PhotoIt looked good at the start, but then it fizzled.

According to an analysis of non-seasonally adjusted government employment data by outplacement consultancy Challenger, Gray & Christmas, holiday hiring by retailers fell short in November and December after getting off to a strong start in October.

The final tally shows seasonal employment gains last year were down 1.2% from 2014, making it the second consecutive year in which holiday hires declined.

Retail employment grew by 745,800 workers in the final three months of 2015, compared with the 755,000 workers added in 2014. That was down 4.0% from 2013, when nearly 787,000 seasonal workers were hired.

“Several factors may be contributing to slower holiday hiring.” said John A. Challenger, chief executive officer of Challenger, Gray & Christmas. “Just as in many other industries, technology is making it possible for retailers to meet higher demand with fewer workers.”

Another factor may be the shift in Christmas shopping from brick-and-mortar to click-and-order. “The continued growth in online purchases means that retailers need fewer bodies on the sales floor while more workers are needed by warehouses, fulfillment centers and shipping companies, such as FedEx and UPS,” he added.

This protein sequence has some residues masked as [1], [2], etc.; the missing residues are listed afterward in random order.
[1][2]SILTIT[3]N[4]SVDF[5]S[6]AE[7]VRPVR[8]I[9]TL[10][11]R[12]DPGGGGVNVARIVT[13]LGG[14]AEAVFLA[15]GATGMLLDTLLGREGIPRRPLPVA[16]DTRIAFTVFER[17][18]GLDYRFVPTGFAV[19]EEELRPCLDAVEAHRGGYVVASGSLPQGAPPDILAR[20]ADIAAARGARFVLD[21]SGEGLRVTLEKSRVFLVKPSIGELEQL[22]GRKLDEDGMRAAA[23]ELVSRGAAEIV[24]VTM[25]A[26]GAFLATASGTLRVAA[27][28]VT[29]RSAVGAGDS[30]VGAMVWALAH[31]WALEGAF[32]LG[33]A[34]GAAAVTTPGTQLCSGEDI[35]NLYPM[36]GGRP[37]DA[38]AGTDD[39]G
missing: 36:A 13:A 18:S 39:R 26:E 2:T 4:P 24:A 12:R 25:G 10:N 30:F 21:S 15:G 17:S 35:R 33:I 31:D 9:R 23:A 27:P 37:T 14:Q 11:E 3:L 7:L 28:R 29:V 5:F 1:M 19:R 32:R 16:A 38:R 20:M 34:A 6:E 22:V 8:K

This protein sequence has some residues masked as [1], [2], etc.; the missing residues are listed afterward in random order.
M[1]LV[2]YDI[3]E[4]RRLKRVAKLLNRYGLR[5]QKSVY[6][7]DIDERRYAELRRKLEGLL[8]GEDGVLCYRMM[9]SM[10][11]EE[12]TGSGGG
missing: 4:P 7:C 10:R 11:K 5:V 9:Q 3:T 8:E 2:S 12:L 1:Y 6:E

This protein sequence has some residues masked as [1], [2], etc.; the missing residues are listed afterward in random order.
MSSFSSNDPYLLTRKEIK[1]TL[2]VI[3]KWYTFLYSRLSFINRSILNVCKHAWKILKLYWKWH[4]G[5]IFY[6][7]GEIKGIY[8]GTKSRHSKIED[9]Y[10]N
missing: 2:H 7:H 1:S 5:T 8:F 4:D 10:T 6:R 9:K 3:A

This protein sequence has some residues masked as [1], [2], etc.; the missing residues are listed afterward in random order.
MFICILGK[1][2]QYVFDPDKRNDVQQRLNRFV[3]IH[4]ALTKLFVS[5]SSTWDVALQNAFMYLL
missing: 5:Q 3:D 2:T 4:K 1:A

A changing timetable

Retailers also appear to moving their hiring timetable up a bit. While the bulk of the employment increase is still recorded in November, job gains in October are definitely on the rise. Over the last two holiday seasons, retail employment increased by an average of 190,400 in October. From 2010 through 2013, retailers added an average of 145,600 in October.

Even with downward adjustments in hiring figures by the Bureau of Labor Statistics, the employment gains recorded among retailers in October were still the highest on record for that month, in data going back to 1939.

“The earlier hiring gains, coupled with the fact that Black Friday has lost some of its punch in recent years, means that retailers simply do not have to add as many workers in November and December as they used to,” said Challenger.

In addition, he said, “retailers are offering more deals online and at different times throughout the holiday season. As a result, more and more shoppers are learning that they no longer have to endure the crowds and mayhem at 5am on the Friday after Thanksgiving to get a good deal.”

January and February are likely to see a significant decline in retail employment. Since 2010, non-seasonally-adjusted employment in the sector has fallen by an average of 787,000 jobs in the opening two months of the year. That surpasses the number of seasonal jobs added during that period, which averaged 715,000.

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